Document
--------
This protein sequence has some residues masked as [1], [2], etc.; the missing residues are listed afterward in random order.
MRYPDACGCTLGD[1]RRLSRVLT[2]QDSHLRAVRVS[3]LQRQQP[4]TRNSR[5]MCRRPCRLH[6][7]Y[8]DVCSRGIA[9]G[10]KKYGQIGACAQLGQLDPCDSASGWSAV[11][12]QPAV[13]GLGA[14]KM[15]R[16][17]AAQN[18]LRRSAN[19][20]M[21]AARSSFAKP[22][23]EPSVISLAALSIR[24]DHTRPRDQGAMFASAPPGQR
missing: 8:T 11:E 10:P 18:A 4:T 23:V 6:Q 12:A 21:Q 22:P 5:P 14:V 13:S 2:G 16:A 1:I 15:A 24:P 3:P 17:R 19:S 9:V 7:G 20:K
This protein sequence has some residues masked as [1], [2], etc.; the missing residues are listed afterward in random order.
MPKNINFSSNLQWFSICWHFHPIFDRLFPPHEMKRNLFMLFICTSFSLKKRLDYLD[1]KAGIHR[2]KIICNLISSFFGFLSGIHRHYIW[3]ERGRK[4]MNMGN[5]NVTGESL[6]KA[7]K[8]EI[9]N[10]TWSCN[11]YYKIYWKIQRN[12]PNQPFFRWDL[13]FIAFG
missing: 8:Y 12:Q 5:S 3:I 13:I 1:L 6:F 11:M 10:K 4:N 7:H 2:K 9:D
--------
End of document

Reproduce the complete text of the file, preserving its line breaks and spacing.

This protein sequence has some residues masked as [1], [2], etc.; the missing residues are listed afterward in random order.
MRYPDACGCTLGD[1]RRLSRVLT[2]QDSHLRAVRVS[3]LQRQQP[4]TRNSR[5]MCRRPCRLH[6][7]Y[8]DVCSRGIA[9]G[10]KKYGQIGACAQLGQLDPCDSASGWSAV[11][12]QPAV[13]GLGA[14]KM[15]R[16][17]AAQN[18]LRRSAN[19][20]M[21]AARSSFAKP[22][23]EPSVISLAALSIR[24]DHTRPRDQGAMFASAPPGQR
missing: 8:T 11:E 10:P 18:A 4:T 23:V 6:Q 12:A 21:Q 22:P 5:P 14:V 13:S 2:G 16:A 1:I 15:A 24:P 3:P 17:R 19:S 9:V 7:G 20:K
This protein sequence has some residues masked as [1], [2], etc.; the missing residues are listed afterward in random order.
MPKNINFSSNLQWFSICWHFHPIFDRLFPPHEMKRNLFMLFICTSFSLKKRLDYLD[1]KAGIHR[2]KIICNLISSFFGFLSGIHRHYIW[3]ERGRK[4]MNMGN[5]NVTGESL[6]KA[7]K[8]EI[9]N[10]TWSCN[11]YYKIYWKIQRN[12]PNQPFFRWDL[13]FIAFG
missing: 8:Y 12:Q 5:S 3:I 13:I 1:L 6:F 11:M 10:K 4:N 7:H 2:K 9:D